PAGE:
STP126

    The Effect of Temperature on the Consolidation Characteristics of Remolded Clay

    Published: Jan 1952


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    Abstract

    When investigating the probable settlement of a structure it is customary to perform a series of consolidation tests on undisturbed samples of the compressible material underlying the foundation. The purpose of such a testing program is to provide the engineer with the necessary data for evaluating the probable compression and the time rate of compression of the actual soil strata. Normally, the consolidation tests will be performed in a laboratory where temperatures may vary from 60 to 80 F. However, specimens used for consolidation tests are frequently taken at a depth where temperatures sometimes vary from 40 to over 80 F. The question then arises as to what effect this difference in temperature, between laboratory test conditions and in situ condition, might have on the compressive characteristics of the material and whether or not the effect is of significant proportions. The consolidation characteristics of a soil are normally evaluated by application of the Terzaghi theory of primary consolidation, which is based on a number of, simplifying assumptions and approximations. To estimate the rate of compression from this theory, it is necessary to determine the coefficient of consolidation which is expressed by the formula: Cv=k(1+e)avγw.............(1) where: k = coefficient of permeability (assumed constant for each load increment), e = void ratio, usually the average for any load increment, av = coefficient of compressibility, and γ = unit weight of water From this relationship it can be seen that the coefficient of consolidation is directly proportional to the coefficient of permeability. It is known that permeability is related to viscosity which, in turn is related to temperature. Hence, it can be concluded that the coefficient of consolidation will depend on the temperature at which consolidation occurs. A closer analysis will show that the coefficient of consolidation should be directly proportional to temperature.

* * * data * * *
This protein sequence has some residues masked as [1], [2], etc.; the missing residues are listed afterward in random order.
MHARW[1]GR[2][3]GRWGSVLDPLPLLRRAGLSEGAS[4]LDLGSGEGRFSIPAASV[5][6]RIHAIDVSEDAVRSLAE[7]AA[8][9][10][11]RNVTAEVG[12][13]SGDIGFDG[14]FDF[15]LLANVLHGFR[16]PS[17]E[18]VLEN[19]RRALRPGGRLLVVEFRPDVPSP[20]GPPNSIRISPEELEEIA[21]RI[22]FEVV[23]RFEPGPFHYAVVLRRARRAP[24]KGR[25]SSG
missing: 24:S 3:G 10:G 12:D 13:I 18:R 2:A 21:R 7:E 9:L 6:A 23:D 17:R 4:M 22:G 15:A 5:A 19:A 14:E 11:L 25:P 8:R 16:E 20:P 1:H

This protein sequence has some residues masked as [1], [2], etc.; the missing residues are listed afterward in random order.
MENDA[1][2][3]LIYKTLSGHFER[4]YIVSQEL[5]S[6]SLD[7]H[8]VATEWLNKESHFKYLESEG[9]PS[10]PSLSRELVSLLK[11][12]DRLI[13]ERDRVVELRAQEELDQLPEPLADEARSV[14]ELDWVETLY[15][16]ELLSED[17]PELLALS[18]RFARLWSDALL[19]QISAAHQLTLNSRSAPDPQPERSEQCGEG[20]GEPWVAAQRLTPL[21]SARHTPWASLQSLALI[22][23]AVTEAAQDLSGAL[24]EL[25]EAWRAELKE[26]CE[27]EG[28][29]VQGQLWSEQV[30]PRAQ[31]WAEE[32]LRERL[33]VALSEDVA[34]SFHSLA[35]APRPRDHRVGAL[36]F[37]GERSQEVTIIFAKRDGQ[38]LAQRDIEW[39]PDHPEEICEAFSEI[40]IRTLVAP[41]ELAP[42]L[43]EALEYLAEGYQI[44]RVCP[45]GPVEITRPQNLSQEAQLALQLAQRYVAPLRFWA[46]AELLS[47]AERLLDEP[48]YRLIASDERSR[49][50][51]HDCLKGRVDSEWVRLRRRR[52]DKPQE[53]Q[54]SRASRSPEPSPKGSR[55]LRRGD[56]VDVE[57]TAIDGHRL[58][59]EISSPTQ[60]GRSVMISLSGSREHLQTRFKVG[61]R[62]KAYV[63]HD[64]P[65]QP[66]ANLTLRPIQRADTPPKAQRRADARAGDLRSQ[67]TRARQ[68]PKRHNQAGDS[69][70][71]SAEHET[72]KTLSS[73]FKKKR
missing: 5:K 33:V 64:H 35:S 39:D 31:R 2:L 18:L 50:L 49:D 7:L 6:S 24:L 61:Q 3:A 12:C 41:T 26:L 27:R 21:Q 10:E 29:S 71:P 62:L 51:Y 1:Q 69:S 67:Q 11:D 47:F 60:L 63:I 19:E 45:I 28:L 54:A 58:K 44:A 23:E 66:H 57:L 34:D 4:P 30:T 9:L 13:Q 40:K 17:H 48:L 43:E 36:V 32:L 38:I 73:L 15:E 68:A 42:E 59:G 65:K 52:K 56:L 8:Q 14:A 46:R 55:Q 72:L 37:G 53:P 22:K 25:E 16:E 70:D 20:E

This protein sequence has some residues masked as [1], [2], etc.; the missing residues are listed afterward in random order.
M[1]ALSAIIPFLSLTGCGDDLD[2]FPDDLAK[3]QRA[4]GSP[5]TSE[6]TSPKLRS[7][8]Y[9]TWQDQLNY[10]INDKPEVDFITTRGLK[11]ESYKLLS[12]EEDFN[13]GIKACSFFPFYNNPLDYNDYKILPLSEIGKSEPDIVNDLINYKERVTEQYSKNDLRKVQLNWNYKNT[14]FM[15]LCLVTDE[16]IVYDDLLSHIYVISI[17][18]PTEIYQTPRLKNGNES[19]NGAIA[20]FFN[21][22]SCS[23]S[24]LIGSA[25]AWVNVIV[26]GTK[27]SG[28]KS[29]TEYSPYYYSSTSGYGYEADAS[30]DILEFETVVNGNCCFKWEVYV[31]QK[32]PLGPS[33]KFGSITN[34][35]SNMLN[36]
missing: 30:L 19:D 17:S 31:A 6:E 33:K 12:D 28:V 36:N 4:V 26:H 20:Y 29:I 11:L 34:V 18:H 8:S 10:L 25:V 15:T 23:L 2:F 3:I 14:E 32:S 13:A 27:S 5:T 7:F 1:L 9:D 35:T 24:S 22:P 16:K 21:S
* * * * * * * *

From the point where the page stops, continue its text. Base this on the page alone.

Author Information:

    Finn, F. N.
    Junior Research EngineerLecturer in Civil Engineering, Institute of Transportation and Traffic EngineeringUniversity of California, Berkeley, California


    Paper ID: STP48297S

    Committee/Subcommittee: D18.02

    DOI: 10.1520/STP48297S


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